The two tone colour scheme was inspired by “Heavy Liquid”, a comic by Paul Pope, which I greatly admire.

As to the line work itself, I did roughs in pencils, then used a light-box to ink, and finally scanned to colour digitally. The style was a strange combination of different artists I admire, amongst them R.Crumb and Hayao Miyazaki. I chose a heavy crosshatching style, as it was something I had used a lot before and I liked the contrast of the sometimes cartoony look and the horror themes. It took forever though! And I was often left with a sore elbow from drawing thousands of little lines… but it was totally worth it.

Check out my Graphic Novel on the Fan Kit/Graphic Novels page of the website –




on Feb 19 2011 in Journal tagged by

For all those hardcore ZOMBIE FANS out there, we are inviting you to 
post some of your ZOMBIE FAN ART to our Mary Doe Facebook page.

We aim to set up a gallery of art that is just a lot of fun to view.

Show us your artistic side and be a part of the carnage – “We don’t do cute!”…

You can 
send your art to marydoefan@marydoemovie.com

Thanks for all the support.


on Feb 16 2011 in Journal tagged by

VOLUNTEER 16: The making of a Mary Doe graphic novel.

When Nick asked if I could do a short graphic novel to coincide with the Mary Doe project, how could I say no! I saw the amazing development of the project while I was at the MEG studio, and I thought, this film is going to be cool and I get to be a part of the fun.

I presented him with my story, which at first had no dialogue at all, a silent story; he suggested we have some conversation between the characters but to keep it minimal, which did help the flow of the story.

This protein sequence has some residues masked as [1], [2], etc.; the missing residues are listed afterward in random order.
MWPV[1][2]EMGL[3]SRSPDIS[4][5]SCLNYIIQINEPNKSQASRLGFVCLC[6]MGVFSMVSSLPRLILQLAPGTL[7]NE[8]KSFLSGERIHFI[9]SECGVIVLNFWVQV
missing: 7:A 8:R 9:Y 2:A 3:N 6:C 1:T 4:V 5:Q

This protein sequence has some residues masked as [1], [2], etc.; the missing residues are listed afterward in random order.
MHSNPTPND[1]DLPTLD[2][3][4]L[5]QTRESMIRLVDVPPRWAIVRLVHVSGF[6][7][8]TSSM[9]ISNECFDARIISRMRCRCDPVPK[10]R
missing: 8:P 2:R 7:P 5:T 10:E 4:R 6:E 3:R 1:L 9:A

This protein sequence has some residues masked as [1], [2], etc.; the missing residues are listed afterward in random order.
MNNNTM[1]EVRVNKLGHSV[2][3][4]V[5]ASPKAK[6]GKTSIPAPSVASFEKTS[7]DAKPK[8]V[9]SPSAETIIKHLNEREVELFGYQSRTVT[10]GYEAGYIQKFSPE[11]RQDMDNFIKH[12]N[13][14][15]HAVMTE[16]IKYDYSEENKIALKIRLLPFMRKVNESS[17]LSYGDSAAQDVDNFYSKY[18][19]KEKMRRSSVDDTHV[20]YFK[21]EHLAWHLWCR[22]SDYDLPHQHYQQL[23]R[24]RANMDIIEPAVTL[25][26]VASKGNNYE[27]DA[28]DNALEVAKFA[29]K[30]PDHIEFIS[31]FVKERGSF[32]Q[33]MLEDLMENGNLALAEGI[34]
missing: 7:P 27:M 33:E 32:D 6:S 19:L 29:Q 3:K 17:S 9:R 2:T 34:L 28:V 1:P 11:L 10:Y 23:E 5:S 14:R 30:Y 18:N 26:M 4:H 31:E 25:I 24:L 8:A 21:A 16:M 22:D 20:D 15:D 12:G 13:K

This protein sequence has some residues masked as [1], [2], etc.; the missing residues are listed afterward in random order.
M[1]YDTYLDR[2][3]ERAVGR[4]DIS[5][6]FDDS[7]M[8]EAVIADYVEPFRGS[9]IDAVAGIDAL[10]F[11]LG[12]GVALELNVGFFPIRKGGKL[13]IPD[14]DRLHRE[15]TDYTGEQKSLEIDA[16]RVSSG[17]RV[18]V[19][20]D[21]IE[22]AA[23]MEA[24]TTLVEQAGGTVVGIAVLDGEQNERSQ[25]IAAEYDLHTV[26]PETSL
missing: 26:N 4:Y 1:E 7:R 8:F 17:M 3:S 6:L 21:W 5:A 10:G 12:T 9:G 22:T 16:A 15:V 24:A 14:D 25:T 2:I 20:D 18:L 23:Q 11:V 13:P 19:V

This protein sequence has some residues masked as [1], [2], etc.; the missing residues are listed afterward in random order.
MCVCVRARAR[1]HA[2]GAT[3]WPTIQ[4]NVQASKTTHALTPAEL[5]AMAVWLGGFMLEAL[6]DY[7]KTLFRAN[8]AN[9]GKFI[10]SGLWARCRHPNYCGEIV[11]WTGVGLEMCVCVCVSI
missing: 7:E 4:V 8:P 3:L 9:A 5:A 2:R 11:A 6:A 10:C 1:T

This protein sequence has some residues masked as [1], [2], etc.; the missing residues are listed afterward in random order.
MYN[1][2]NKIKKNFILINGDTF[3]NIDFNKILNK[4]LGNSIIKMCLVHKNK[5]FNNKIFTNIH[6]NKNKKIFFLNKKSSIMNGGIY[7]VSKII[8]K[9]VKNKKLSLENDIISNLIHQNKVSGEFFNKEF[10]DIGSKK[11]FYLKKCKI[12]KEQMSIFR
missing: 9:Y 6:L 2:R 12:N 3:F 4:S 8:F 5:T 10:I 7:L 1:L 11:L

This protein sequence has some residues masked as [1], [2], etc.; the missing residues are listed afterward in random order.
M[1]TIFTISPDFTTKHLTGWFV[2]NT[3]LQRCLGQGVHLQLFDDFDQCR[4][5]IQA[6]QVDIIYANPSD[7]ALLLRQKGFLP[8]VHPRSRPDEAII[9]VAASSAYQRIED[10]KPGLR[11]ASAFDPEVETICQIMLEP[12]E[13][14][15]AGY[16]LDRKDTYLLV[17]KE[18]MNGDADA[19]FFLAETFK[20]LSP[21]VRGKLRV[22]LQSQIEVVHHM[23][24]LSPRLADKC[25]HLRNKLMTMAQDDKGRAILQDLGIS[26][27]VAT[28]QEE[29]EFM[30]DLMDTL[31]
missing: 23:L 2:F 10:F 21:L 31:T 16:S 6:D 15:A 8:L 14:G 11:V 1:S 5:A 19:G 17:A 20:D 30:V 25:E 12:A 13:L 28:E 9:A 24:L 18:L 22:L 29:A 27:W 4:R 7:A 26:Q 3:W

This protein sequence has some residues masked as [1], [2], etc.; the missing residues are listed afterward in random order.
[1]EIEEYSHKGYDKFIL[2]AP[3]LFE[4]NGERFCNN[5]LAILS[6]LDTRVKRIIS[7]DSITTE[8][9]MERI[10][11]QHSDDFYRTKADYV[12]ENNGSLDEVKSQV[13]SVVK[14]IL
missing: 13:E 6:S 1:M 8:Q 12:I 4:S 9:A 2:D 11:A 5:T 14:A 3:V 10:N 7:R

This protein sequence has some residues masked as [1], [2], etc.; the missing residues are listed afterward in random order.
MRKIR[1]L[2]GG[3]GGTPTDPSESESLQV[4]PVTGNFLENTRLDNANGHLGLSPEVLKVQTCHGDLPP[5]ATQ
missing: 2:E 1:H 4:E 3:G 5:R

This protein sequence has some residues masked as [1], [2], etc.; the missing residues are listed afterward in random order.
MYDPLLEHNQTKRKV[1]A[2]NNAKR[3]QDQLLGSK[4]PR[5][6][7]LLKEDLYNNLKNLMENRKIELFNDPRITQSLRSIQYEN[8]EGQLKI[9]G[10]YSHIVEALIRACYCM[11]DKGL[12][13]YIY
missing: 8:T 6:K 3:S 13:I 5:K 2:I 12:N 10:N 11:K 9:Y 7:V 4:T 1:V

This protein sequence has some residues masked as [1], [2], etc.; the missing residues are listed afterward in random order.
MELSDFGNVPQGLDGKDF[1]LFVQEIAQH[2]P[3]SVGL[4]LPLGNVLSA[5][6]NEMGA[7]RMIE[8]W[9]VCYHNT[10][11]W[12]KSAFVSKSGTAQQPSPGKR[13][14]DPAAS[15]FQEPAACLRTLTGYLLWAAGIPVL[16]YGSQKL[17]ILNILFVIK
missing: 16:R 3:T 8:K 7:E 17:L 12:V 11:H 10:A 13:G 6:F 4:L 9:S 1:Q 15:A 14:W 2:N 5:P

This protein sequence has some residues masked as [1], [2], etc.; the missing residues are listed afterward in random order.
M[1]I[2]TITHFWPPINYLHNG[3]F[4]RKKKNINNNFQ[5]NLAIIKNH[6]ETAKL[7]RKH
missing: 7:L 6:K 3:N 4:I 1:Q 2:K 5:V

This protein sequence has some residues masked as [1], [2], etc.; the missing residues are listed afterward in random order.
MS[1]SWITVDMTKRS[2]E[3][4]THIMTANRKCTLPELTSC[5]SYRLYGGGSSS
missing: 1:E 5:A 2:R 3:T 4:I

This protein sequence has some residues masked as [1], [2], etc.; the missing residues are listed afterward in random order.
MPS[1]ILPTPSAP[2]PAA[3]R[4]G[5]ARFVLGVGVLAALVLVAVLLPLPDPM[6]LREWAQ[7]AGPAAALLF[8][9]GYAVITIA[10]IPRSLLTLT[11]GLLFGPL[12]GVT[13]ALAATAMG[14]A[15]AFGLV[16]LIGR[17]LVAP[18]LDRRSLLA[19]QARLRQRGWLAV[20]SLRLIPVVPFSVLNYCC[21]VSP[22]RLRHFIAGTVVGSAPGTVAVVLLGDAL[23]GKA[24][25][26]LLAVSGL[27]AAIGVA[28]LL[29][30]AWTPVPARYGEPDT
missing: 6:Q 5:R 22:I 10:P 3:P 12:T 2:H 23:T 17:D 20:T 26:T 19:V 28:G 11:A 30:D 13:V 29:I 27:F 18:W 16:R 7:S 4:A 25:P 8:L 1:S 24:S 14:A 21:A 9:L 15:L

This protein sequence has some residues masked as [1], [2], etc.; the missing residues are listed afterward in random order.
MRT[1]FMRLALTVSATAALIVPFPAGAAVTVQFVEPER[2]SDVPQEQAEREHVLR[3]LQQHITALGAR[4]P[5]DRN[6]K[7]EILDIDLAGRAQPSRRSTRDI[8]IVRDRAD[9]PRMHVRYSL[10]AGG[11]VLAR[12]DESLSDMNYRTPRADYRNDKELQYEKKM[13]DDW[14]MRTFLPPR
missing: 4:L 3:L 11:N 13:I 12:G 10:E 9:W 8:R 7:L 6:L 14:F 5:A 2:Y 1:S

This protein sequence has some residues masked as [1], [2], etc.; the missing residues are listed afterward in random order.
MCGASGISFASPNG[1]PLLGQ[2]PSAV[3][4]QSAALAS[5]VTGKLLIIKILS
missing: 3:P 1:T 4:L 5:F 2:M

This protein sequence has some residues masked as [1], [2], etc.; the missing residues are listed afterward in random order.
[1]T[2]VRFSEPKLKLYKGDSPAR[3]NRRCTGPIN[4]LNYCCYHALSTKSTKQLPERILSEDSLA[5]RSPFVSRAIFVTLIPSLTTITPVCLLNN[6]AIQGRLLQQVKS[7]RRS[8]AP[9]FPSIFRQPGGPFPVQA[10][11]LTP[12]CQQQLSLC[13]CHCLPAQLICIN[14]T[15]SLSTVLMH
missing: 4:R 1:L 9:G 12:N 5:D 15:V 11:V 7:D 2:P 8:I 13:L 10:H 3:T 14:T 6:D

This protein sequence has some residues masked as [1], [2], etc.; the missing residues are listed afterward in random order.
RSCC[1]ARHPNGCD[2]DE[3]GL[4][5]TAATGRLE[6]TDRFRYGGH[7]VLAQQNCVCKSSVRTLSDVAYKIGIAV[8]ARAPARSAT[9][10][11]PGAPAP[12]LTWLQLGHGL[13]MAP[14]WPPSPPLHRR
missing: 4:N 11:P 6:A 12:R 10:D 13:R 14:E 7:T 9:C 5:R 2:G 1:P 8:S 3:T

We worked together over the next few months going through drafts and acting out panels, trying to get them to be as effective as we could.

I’m a big fan of Ashley Wood, Frank Miller and Mike Mignola and tried to draw on their art as an influence.

VOLUNTEER 16 is my first graphic novel to see the light of day and I really enjoyed seeing it all come together. I hope you enjoy it too.

Check out my Graphic Novel on the Fan Kit/Graphic Novels page of the website – www.marydoemovie.com



on Feb 13 2011 in Journal tagged by

Since the release of our online media I have been mainly focused on getting the word out into the world regarding our new Mutant/Zombie film. The make-up effects and the thrill of a new and different Zombie film, fascinates everyone. Horror fans are passionate about the genre and want to know what we are doing and our take on the material. The visuals are strong and they generate immediate interest and dialogue with reporters and fans.

But the heart of Mary Doe lies with our heroine and her story. A strong and powerful character, with an intriguing tale to tell, unfolding within a tightly woven thriller and set against the horror of a desolate and merciless Mutant landscape. Let nothing take the focus away that it is Mary that will be remembered – her journey that will make this story work. The ensemble cast of characters around her will add substance to the story and make this a memorable film.

I have put a lot of effort into building a solid story and characters and I hope fans will enjoy my vision when it hits the big screen. All our effects are wonderful but they are there for a reason and they won’t outshine the strength of the story at the heart of Mary Doe.